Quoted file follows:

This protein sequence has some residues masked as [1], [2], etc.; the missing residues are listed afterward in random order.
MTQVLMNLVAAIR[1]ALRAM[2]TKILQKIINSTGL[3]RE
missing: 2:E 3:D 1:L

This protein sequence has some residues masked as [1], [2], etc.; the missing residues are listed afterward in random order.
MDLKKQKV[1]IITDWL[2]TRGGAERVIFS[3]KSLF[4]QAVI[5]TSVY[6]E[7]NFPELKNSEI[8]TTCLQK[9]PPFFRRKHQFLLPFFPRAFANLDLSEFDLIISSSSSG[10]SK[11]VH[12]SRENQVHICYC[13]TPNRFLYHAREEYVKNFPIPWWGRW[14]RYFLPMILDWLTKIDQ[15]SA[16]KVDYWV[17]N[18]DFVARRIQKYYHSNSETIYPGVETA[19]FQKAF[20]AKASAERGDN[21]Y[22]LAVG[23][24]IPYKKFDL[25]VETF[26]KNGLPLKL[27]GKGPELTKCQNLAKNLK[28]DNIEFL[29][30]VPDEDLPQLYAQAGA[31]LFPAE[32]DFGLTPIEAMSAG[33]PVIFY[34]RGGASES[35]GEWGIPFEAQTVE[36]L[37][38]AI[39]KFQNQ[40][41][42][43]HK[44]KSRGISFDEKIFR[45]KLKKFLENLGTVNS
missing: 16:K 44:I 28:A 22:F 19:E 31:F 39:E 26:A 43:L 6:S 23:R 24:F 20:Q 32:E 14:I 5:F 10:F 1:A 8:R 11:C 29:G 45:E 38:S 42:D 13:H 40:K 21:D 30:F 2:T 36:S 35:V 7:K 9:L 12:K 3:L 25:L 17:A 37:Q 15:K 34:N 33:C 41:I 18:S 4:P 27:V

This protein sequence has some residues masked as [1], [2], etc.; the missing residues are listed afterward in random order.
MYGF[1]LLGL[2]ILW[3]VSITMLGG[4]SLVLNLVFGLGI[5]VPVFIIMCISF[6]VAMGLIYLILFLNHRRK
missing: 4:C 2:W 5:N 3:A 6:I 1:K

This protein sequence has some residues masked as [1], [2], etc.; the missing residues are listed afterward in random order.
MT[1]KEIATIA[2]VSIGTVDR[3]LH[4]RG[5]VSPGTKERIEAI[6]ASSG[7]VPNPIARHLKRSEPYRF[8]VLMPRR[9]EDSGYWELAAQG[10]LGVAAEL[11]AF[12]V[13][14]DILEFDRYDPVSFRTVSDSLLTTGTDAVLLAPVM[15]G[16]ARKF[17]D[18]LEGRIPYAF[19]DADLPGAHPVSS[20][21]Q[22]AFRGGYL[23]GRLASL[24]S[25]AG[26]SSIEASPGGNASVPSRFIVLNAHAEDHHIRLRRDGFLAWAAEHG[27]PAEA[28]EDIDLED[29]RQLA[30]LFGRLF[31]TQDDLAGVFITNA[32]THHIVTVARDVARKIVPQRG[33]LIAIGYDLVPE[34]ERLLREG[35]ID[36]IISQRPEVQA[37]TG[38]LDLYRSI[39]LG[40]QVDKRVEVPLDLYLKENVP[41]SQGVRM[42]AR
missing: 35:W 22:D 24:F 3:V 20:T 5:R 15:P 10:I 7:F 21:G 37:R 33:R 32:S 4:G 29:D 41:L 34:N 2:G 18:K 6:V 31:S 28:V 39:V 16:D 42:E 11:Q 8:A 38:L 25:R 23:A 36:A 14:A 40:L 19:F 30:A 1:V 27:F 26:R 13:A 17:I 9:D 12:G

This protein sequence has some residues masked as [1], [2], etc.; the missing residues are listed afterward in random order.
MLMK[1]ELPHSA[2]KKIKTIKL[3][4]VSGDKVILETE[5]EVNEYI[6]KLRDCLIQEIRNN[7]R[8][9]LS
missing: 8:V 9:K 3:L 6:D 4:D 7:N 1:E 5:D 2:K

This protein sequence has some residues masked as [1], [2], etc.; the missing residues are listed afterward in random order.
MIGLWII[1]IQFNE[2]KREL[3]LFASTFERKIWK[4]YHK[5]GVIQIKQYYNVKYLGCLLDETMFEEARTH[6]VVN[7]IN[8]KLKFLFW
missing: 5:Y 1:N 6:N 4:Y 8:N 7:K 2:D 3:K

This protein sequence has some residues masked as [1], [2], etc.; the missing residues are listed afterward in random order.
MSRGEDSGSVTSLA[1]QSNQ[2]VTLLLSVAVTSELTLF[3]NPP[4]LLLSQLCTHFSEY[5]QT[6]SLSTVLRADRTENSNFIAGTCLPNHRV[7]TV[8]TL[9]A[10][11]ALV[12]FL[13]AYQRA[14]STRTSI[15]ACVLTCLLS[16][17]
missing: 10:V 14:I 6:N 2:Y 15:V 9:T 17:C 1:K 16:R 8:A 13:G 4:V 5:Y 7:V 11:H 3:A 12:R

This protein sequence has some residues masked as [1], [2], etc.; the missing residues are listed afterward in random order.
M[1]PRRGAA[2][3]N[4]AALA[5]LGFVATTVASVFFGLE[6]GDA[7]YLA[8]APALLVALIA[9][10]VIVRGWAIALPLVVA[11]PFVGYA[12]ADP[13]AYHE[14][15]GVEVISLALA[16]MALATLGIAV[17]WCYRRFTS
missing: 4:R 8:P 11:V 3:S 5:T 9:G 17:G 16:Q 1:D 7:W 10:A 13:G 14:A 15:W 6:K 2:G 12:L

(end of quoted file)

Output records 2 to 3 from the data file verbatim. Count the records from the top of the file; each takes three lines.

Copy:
This protein sequence has some residues masked as [1], [2], etc.; the missing residues are listed afterward in random order.
MDLKKQKV[1]IITDWL[2]TRGGAERVIFS[3]KSLF[4]QAVI[5]TSVY[6]E[7]NFPELKNSEI[8]TTCLQK[9]PPFFRRKHQFLLPFFPRAFANLDLSEFDLIISSSSSG[10]SK[11]VH[12]SRENQVHICYC[13]TPNRFLYHAREEYVKNFPIPWWGRW[14]RYFLPMILDWLTKIDQ[15]SA[16]KVDYWV[17]N[18]DFVARRIQKYYHSNSETIYPGVETA[19]FQKAF[20]AKASAERGDN[21]Y[22]LAVG[23][24]IPYKKFDL[25]VETF[26]KNGLPLKL[27]GKGPELTKCQNLAKNLK[28]DNIEFL[29][30]VPDEDLPQLYAQAGA[31]LFPAE[32]DFGLTPIEAMSAG[33]PVIFY[34]RGGASES[35]GEWGIPFEAQTVE[36]L[37][38]AI[39]KFQNQ[40][41][42][43]HK[44]KSRGISFDEKIFR[45]KLKKFLENLGTVNS
missing: 16:K 44:I 28:A 22:F 19:E 31:F 39:E 26:A 43:L 6:S 23:R 24:F 20:Q 32:E 14:I 5:F 10:F 1:A 8:R 11:C 29:G 45:E 38:S 42:D 13:H 40:K 21:D 30:F 2:T 36:S 35:V 7:K 9:L 12:K 3:L 25:L 17:A 37:Q 15:K 34:N 33:C 41:I 18:S 4:P 27:V

This protein sequence has some residues masked as [1], [2], etc.; the missing residues are listed afterward in random order.
MYGF[1]LLGL[2]ILW[3]VSITMLGG[4]SLVLNLVFGLGI[5]VPVFIIMCISF[6]VAMGLIYLILFLNHRRK
missing: 4:C 2:W 5:N 3:A 6:I 1:K